“…we must admit there has been and still persists some confusion about our doctrine and how it is established. That is the subject I wish to address today.”
In his remarks, Apostle Christofferson explained,
“The President of the Church may announce or interpret doctrines based on revelations to him (see, for example, D&C 138). Doctrinal expression may also come through the combined council of the First Presidency and Quorum of the Twelve Apostles (see, for example, Official Declaration 2)… At the same time it should be remembered that not every statement made by a Church leader, past or present, necessarily constitutes doctrine. It is commonly understood in the Church that a statement made by one leader on a single occasion often represents a personal, though well-considered, opinion, not meant to be official or binding for the whole Church. The Prophet Joseph Smith taught that ‘a prophet [is] a prophet only when [he] is acting as such.” (Apostle D. Todd Christofferson, “The Doctrine of Christ,” Ensign, May 2012, p. 88)
This, after he said several pages earlier:
“By 1954, President J. Reuben Clark Jr., then a counselor in the First Presidency, explained how doctrine is promulgated in the Church and the preeminent role of the President of the Church. Speaking of members of the First Presidency and Quorum of the Twelve Apostles, he stated: ‘[We] should [bear] in mind that some of the General Authorities have had assigned to them a special calling; they possess a special gift; they are sustained as prophets, seers, and revelators, which gives them a special spiritual endowment in connection with their teaching of the people. They have the right, the power, and authority to declare the mind and will of God to his people, subject to the over-all power and authority of the President of the Church. Others of the General Authorities are not given this special spiritual endowment and authority covering their teaching; they have a resulting limitation, and the resulting limitation upon their power and authority in teaching applies to every other officer and member of the Church, for none of them is spiritually endowed as a prophet, seer, and revelator. Furthermore, as just indicated, the President of the Church has a further and special spiritual endowment in this respect, for he is the Prophet, Seer, and Revelator of the whole Church.'” (pp. 86-87)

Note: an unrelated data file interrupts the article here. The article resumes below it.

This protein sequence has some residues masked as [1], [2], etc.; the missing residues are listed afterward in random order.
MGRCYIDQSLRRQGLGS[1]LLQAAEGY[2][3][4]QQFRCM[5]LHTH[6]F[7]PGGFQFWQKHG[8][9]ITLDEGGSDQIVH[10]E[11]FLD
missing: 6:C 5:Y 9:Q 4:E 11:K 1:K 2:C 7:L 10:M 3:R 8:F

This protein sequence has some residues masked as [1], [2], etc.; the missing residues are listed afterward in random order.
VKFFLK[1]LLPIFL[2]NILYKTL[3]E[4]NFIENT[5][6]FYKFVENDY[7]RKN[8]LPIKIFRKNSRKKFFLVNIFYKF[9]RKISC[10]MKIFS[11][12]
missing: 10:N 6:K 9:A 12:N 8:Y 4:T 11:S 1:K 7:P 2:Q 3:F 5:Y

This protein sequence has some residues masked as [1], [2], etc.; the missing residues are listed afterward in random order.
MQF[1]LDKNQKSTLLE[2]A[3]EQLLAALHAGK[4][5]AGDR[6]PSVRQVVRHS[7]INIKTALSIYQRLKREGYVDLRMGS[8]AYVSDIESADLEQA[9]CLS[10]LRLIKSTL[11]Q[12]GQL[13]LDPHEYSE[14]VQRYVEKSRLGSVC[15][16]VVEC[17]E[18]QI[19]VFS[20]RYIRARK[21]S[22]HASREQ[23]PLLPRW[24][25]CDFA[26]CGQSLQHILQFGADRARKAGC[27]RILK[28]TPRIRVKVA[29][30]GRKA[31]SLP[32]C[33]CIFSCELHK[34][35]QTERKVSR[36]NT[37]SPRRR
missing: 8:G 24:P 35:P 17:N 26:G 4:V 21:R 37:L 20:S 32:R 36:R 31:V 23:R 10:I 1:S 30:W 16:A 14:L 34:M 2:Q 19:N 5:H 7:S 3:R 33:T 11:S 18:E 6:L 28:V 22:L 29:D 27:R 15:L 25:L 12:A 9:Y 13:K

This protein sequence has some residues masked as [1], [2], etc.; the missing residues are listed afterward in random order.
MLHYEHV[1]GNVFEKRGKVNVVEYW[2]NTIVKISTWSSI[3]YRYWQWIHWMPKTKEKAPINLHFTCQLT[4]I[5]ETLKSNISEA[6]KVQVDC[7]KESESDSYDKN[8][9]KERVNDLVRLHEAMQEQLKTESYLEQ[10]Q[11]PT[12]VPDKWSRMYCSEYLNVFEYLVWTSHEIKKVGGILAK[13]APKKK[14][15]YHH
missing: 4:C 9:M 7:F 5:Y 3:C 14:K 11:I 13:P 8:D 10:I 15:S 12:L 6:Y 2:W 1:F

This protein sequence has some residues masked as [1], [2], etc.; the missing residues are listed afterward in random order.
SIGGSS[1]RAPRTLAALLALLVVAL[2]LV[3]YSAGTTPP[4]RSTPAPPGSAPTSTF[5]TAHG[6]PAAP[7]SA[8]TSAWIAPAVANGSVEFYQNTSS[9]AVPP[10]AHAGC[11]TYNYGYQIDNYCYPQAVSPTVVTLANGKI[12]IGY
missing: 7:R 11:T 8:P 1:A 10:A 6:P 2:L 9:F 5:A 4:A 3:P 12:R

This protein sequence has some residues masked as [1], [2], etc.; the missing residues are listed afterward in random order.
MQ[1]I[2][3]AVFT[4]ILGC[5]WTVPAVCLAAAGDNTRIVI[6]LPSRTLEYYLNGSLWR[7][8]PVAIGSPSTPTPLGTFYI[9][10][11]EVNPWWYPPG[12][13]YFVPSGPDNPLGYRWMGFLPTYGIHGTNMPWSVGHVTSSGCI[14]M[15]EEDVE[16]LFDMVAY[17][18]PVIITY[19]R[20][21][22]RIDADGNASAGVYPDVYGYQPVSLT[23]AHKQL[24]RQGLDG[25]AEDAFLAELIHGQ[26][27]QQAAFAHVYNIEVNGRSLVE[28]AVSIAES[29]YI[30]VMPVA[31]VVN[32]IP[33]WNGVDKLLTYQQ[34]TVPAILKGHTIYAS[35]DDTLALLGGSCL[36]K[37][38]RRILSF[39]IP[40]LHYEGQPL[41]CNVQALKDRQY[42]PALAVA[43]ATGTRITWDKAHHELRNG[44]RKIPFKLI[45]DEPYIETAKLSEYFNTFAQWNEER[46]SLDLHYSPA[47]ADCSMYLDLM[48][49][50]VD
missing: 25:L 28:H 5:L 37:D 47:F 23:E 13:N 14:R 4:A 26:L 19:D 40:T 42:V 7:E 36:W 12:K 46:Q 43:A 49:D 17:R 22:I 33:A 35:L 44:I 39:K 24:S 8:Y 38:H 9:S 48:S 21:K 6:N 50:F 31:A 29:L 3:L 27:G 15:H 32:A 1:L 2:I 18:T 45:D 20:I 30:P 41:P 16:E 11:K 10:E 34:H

OK, so let me get this straight:
- The General Authorities have authority to declare doctrine.
- However, some of the General Authorities are limited.
- Apparently, the only one without limitation is the President of the Church.
- At the same time, if the President says something out of sync that is just his personal (though well-thought out) opinion, then it is “not meant to be official or binding for the whole church.”
- Conclusion: Therefore, we really can’t trust ANYTHING from these leaders–including the Prophet– because everything they say could possibly be just their personal opinion.
Thus, why bother having these leaders in the first place if they can’t be fully trusted and might be just spouting off personal opinions that are not scriptural?
And it’s so confusing because in October 2010, 13th President Ezra Taft Benson’s speech “Fourteen Fundamentals in Following the Prophet” was quoted (twice) in General Conference, point by point. And in that speech Benson said that a prophet does not have to say “Thus saith the Lord” for something to be considered a word from the Lord. So, I’m left with the conclusion that I can trust a Mormon leader’s words only if my personal revelation tells me he’s not merely speaking from his own limited perspective/opinion. Here we go — it all boils down to personal revelation, doesn’t it?
OK, then, I get it. I’m so glad LDS Apostle Christofferson cleared things up. But wait. What if I, as a Mormon (for the sake of argument), determine by personal revelation that everything this apostle (note: he’s not even the President) just told us in the Conference was nothing more than just his personal opinion? I guess we can disregard everything he said in this article. Case closed…Is this what we call a spiritual free-for-all?